Optimal Suffix Tree Construction with Large Alphabets
, 1997
"... The suffix tree of a string is the fundamental data structure of combinatorial pattern matching. Weiner [Wei73], who introduced the data structure, gave an O(n) time algorithm algorithm for building the suffix tree of an n character string drawn from a constant size alphabet. In the comparison model ..."
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Cited by 129 (0 self)
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The suffix tree of a string is the fundamental data structure of combinatorial pattern matching. Weiner [Wei73], who introduced the data structure, gave an O(n) time algorithm algorithm for building the suffix tree of an n character string drawn from a constant size alphabet. In the comparison model, there is a trivial\Omega\Gamma n log n) time lower bound based on sorting, and Weiner's algorithm matches this bound trivially. Since Weiner's paper, the main open question has been how to deal with integer alphabets. There is no superlinear lower bound, and the fastest known algorithm was the O(n log n) time comparison based algorithm. We settle this open problem by closing the gap: we build suffix trees in linear time for integer alphabet.
TreeJuxtaposer: scalable tree comparison using Focus+Context with guaranteed visibility
 ACM Transactions on Graphics
, 2003
"... Structural comparison of large trees is a difficult task that is only partially supported by current visualization techniques, which are mainly designed for browsing. We present TreeJuxtaposer, a system designed to support the comparison task for large trees of several hundred thousand nodes. We int ..."
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Cited by 108 (5 self)
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Structural comparison of large trees is a difficult task that is only partially supported by current visualization techniques, which are mainly designed for browsing. We present TreeJuxtaposer, a system designed to support the comparison task for large trees of several hundred thousand nodes. We introduce the idea of “guaranteed visibility”, where highlighted areas are treated as landmarks that must remain visually apparent at all times. We propose a new methodology for detailed structural comparison between two trees and provide a new nearlylinear algorithm for computing the best corresponding node from one tree to another. In addition, we present a new rectilinear Focus+Context technique for navigation that is well suited to the dynamic linking of sidebyside views while guaranteeing landmark visibility and constant frame rates. These three contributions result in a system delivering a fluid exploration experience that scales both in the size of the dataset and the number of pixels in the display. We have based the design decisions for our system on the needs of a target audience of biologists who must understand the structural details of many phylogenetic, or evolutionary, trees. Our tool is also useful in many other application domains where tree comparison is needed, ranging from network management to call graph optimization to genealogy.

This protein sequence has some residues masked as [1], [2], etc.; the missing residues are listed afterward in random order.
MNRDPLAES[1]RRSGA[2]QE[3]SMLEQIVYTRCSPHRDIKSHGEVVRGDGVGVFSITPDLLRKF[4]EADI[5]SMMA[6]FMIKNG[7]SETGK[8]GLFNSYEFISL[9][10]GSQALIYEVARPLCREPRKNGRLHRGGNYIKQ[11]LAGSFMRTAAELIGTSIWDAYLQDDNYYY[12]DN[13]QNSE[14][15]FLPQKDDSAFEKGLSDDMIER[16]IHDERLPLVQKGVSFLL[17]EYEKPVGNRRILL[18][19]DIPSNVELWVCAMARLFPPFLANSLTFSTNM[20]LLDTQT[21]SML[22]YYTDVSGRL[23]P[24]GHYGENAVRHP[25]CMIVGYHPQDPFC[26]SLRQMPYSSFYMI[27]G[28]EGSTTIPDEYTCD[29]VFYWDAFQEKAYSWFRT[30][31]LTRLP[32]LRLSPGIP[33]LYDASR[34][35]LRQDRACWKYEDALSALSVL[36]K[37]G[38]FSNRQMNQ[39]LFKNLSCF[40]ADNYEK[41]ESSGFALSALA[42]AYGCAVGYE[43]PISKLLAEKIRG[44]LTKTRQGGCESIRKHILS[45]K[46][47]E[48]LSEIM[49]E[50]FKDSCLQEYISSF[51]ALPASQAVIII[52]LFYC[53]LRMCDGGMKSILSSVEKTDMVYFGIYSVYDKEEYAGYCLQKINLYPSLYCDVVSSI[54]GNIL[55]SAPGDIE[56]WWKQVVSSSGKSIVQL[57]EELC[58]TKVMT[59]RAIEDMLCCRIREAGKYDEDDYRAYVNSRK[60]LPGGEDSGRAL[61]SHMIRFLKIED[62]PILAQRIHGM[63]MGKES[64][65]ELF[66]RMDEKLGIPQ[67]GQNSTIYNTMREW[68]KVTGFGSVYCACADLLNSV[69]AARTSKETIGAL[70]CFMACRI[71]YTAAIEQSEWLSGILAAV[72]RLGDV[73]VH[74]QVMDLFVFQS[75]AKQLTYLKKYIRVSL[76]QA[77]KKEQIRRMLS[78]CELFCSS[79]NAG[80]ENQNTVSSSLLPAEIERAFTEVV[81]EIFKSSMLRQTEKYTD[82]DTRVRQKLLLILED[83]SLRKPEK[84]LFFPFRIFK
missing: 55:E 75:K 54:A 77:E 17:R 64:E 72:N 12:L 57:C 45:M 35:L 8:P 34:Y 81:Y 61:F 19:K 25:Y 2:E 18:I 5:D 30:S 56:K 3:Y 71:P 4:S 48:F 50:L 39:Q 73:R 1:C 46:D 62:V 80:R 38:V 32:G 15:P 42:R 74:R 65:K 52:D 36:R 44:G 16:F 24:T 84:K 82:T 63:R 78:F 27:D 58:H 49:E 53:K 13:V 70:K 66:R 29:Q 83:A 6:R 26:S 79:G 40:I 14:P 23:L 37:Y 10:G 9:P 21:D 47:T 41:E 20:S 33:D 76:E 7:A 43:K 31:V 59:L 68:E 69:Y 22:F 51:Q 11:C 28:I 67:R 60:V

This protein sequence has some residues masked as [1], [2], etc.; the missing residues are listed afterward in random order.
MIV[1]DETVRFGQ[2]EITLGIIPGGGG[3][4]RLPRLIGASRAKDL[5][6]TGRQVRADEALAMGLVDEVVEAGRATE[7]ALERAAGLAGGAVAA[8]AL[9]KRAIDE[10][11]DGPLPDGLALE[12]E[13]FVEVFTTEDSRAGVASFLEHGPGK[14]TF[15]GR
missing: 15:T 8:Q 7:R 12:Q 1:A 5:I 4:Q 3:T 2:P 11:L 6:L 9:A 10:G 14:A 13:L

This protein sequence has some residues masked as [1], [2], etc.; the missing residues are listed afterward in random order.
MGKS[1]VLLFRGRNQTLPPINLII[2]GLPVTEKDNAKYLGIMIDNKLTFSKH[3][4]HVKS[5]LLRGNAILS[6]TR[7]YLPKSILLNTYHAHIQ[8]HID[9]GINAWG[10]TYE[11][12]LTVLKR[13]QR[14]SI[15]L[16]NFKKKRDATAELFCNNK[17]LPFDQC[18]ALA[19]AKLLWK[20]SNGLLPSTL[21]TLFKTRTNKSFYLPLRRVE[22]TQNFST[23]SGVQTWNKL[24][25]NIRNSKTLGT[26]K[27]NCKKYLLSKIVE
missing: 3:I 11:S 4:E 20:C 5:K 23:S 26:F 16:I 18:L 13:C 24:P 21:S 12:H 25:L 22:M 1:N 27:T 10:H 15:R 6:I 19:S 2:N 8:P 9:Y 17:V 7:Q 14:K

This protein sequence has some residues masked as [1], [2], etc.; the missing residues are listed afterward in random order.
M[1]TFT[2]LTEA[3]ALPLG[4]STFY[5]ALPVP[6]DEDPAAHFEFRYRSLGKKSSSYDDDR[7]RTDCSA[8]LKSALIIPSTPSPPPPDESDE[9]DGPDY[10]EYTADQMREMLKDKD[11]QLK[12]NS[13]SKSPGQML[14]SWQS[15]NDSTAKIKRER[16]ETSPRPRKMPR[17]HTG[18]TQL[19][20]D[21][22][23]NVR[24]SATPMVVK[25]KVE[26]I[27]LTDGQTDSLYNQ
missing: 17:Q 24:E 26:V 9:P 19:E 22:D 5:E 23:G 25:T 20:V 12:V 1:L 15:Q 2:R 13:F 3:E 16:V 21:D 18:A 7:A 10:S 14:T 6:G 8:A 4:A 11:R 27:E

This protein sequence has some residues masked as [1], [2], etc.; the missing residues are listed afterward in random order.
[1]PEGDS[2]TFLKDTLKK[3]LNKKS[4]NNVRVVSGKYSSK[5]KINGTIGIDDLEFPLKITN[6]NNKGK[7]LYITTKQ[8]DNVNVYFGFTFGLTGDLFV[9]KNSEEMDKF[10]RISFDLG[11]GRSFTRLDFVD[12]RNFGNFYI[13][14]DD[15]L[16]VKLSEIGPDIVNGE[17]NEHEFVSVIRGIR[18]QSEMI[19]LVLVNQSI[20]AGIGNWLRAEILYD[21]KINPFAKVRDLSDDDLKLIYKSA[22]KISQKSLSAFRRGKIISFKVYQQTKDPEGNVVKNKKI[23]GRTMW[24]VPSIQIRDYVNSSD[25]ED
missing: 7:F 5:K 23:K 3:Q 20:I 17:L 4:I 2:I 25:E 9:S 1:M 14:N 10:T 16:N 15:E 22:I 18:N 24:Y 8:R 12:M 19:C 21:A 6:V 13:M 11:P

A few logs suffice to build (almost) all trees (I)
 II. THEORETICAL COMPUTER SCIENCE
, 1999
"... A phylogenetic tree (also called an "evolutionary tree") is a leaflabelled tree which represents the evolutionary history for a set of species, and the construction of such trees is a fundamental problem in biology. Here we address the issue of how many sequence sites are required in order to recov ..."
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Cited by 101 (24 self)
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A phylogenetic tree (also called an "evolutionary tree") is a leaflabelled tree which represents the evolutionary history for a set of species, and the construction of such trees is a fundamental problem in biology. Here we address the issue of how many sequence sites are required in order to recover the tree with high probability when the sites evolve under standard Markovstyle i.i.d. mutation models. We provide analytic upper and lower bounds for the required sequence length, by developing a new (and polynomial time) algorithm. In particular we show that when the mutation probabilities are bounded the required sequence length can grow surprisingly slowly (a power of log n) in the number n of sequences, for almost all trees.
Ambivalent Data Structures For Dynamic 2EdgeConnectivity And k Smallest Spanning Trees
 SIAM J. Comput
, 1991
"... . Ambivalent data structures are presented for several problems on undirected graphs. These data structures are used in finding the k smallest spanning trees of a weighted undirected graph in O(m log #(m, n) + min{k 3/2 ,km 1/2 }) time, where m is the number of edges and n the number of vertice ..."
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Cited by 83 (1 self)
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. Ambivalent data structures are presented for several problems on undirected graphs. These data structures are used in finding the k smallest spanning trees of a weighted undirected graph in O(m log #(m, n) + min{k 3/2 ,km 1/2 }) time, where m is the number of edges and n the number of vertices in the graph. The techniques are extended to find the k smallest spanning trees in an embedded planar graph in O(n + k(log n) 3 ) time. Ambivalent data structures are also used to dynamically maintain 2edgeconnectivity information. Edges and vertices can be inserted or deleted in O(m 1/2 ) time, and a query as to whether two vertices are in the same 2edgeconnected component can be answered in O(log n) time, where m and n are understood to be the current number of edges and vertices, respectively. Key words. analysis of algorithms, data structures, embedded planar graph, fully persistent data structures, k smallest spanning trees, minimum spanning tree, online updating, topology tr...